(Pocket-lint) - The Canon EOS 700D sits in a category of DLSR cameras that Canon says is for beginners. Its apparent stable mates include the tiny EOS M, the 1100D and the 100D, each of which the 700D is superior to in various ways. It also replaces the 650D and, in many cases, can be found for similar prices to the older, now discontinued model.
Things then get a little muddier, as it sits alongside the EOS 600D, a camera that shares much the same design and specification, but subtle differences give the 700D the edge: touchscreen, dedicated video record selection, as well as a hybrid AF system that's much faster than two - admittedly quick-succession - generations ago.
Much of the experience is the same as the 650D. But as that was already a good, dependable camera that we liked, it sets the 700D in good stead. Is it the DSLR to go for?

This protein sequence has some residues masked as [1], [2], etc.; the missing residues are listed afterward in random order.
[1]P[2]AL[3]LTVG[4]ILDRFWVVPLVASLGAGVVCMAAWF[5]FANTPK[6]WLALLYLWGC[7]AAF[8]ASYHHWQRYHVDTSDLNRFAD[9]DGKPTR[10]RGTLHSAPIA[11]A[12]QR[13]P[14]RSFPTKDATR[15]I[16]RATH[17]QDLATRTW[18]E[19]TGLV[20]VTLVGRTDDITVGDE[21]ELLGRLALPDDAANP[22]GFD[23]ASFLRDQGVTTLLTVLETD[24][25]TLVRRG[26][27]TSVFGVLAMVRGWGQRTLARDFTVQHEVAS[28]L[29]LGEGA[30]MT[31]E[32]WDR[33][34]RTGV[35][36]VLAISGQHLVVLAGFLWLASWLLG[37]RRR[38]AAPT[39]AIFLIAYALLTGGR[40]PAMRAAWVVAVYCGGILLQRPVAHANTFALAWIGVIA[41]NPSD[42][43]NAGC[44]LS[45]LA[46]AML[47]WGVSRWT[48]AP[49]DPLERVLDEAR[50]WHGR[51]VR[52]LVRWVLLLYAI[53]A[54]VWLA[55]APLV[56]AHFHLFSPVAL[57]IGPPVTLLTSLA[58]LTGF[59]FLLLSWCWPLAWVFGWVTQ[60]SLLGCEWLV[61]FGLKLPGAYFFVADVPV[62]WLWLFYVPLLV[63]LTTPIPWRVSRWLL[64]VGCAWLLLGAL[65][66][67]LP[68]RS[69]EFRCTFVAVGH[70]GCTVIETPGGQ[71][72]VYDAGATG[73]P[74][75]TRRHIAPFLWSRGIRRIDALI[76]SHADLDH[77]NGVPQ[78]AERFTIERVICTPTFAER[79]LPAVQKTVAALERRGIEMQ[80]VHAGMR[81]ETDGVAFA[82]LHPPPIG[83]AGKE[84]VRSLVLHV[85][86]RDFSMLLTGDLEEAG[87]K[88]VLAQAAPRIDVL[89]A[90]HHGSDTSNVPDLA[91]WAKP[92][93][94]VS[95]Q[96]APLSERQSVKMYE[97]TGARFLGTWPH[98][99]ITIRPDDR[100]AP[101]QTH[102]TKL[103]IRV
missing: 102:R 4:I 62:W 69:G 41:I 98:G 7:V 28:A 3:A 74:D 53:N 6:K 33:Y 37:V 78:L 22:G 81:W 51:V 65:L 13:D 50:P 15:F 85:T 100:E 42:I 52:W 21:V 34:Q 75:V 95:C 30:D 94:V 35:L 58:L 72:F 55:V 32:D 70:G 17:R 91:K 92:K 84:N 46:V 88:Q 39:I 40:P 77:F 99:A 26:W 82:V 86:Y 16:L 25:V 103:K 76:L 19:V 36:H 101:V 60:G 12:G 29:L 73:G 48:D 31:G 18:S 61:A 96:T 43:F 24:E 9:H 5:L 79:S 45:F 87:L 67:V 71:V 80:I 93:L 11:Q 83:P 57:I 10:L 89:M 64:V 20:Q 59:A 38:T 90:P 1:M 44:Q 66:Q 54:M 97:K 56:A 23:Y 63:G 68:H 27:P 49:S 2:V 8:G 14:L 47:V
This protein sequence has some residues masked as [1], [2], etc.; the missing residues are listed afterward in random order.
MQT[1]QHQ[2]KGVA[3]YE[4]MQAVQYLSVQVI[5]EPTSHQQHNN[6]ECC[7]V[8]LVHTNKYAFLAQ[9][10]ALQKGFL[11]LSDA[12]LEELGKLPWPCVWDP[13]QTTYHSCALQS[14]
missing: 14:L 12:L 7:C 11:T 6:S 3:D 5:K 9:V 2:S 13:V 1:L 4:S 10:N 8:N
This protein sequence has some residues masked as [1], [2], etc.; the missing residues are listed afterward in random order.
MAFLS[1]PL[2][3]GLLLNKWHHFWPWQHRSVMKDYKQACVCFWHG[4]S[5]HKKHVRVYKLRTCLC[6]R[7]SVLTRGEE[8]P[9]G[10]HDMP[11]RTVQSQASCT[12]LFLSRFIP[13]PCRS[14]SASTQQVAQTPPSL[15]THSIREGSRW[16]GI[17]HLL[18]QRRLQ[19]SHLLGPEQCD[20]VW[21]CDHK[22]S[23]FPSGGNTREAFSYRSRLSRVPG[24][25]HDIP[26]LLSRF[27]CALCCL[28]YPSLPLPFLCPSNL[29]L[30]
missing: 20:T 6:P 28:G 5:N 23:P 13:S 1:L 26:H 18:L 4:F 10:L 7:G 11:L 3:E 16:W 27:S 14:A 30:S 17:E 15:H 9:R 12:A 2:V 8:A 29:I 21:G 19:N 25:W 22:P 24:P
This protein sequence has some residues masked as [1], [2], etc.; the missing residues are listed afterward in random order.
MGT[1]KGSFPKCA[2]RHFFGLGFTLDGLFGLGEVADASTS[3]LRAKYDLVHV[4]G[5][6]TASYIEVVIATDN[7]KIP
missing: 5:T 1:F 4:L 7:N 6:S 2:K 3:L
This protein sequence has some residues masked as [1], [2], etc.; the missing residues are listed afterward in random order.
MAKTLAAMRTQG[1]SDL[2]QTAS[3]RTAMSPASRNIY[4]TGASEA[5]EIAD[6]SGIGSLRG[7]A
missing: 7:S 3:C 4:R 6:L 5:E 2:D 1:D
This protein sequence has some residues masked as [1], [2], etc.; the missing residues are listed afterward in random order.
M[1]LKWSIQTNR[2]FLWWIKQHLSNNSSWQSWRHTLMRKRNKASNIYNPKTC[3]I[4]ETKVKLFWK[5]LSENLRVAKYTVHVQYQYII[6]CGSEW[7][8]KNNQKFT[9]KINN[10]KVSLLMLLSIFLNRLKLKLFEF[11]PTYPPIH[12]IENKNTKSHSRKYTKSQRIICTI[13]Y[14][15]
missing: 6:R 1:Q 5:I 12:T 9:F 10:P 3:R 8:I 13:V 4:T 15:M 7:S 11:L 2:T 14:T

The Canon 700D comes with a freshly coated body, designed to be more durable than previous models at this level. It's been a criticism of more affordable DSLR cameras that things like the plastic grips can peel away, or the matte body finish rubs off to be shiny, but there's no way we could put that much wear on this review model in the time we've had with it.
It feels great though. The size of the right-hand grip gives your fingers plenty to cling on to and we like the slightly abrasive finish to the body. It feels serious and although there's no avoiding the plastic looks of the camera, it's nice enough to behold. Definitely better than the 650D.
It's a shame that the 700D's finish doesn't exactly match that of the new 18-55mm kit lens that comes in the box, although there's something chic about having a lens that doesn't quite match your camera and there are plenty of lenses that will fit on Canon's mount. It's like corduroy trousers and a suit jacket. In a good way.